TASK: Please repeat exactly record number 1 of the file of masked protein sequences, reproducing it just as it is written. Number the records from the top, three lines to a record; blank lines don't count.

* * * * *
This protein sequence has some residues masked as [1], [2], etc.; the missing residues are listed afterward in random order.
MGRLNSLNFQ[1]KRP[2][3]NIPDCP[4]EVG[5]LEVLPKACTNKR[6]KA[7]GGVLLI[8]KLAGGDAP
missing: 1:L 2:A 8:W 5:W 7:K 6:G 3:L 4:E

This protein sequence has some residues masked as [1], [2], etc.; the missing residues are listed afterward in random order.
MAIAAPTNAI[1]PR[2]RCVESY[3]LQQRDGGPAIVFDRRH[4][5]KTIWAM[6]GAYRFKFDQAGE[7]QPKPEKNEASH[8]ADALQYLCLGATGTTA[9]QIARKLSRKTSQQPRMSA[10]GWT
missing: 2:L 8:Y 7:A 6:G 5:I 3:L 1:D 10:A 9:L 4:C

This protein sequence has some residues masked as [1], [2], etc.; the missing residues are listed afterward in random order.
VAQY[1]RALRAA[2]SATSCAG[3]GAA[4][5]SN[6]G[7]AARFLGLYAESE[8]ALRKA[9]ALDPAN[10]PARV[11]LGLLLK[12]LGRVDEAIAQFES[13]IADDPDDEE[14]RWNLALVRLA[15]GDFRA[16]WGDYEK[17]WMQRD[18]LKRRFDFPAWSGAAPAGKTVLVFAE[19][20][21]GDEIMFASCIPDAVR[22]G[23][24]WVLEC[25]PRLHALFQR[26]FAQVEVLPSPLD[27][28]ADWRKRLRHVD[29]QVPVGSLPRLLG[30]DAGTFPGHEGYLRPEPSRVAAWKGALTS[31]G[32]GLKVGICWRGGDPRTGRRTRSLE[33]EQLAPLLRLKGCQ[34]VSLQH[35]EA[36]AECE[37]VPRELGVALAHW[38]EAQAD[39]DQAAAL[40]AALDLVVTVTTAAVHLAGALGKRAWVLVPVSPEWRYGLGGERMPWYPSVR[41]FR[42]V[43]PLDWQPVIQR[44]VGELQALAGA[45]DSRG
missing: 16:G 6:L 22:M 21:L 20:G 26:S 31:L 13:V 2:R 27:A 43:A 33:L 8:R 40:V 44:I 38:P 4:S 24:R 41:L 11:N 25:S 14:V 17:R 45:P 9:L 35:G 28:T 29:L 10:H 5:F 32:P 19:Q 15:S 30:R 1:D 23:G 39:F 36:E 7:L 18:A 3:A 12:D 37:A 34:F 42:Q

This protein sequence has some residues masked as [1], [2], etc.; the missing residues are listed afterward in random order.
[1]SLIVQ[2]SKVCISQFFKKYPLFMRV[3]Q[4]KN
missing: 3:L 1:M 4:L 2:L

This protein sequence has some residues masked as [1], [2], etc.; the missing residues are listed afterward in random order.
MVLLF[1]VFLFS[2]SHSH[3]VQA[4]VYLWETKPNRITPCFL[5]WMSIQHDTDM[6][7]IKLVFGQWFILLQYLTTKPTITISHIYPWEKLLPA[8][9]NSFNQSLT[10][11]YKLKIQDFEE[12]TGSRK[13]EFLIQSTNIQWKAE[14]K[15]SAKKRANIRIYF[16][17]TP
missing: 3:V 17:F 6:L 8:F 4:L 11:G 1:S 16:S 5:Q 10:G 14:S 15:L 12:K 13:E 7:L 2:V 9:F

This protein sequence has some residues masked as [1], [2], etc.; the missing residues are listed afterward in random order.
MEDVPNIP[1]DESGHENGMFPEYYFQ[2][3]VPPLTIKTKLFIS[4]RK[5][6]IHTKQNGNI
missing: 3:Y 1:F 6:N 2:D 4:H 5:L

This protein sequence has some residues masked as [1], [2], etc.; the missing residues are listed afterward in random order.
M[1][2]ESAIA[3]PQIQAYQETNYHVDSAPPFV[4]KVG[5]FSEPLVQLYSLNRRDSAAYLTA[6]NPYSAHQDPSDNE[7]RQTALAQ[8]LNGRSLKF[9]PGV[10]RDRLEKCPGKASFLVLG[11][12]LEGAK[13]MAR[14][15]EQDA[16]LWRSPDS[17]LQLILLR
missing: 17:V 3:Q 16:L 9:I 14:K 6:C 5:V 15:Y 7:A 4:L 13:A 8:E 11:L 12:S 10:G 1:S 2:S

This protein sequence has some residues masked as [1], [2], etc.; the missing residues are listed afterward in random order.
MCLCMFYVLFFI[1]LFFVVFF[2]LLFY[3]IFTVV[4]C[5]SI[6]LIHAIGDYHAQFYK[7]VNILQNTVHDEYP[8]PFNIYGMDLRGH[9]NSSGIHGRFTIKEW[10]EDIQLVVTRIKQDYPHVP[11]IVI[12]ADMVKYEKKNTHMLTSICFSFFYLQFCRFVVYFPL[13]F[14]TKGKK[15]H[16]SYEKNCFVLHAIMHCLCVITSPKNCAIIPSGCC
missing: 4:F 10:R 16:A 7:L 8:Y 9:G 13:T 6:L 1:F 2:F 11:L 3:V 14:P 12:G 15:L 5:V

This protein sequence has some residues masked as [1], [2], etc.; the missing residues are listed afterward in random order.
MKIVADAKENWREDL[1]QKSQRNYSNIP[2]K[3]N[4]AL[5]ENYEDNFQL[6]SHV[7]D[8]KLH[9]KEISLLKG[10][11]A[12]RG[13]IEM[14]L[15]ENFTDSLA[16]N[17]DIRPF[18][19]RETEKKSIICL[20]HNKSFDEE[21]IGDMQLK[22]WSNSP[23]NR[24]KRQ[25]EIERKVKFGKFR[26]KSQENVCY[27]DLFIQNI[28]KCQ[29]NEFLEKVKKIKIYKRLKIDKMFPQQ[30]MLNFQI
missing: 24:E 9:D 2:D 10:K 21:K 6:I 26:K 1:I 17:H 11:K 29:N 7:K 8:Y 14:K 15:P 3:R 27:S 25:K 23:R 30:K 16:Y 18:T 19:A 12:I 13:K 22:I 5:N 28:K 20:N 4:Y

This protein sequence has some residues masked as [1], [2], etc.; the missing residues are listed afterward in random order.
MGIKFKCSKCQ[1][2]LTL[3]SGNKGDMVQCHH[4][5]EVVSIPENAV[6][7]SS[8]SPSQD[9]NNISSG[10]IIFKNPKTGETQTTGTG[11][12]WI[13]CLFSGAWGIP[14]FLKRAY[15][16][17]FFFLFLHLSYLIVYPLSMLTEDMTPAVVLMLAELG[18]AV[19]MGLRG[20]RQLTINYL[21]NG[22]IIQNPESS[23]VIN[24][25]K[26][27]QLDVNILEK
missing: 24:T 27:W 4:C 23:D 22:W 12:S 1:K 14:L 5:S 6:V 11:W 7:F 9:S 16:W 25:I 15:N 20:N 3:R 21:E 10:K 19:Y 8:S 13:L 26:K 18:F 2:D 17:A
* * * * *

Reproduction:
This protein sequence has some residues masked as [1], [2], etc.; the missing residues are listed afterward in random order.
MGRLNSLNFQ[1]KRP[2][3]NIPDCP[4]EVG[5]LEVLPKACTNKR[6]KA[7]GGVLLI[8]KLAGGDAP
missing: 1:L 2:A 8:W 5:W 7:K 6:G 3:L 4:E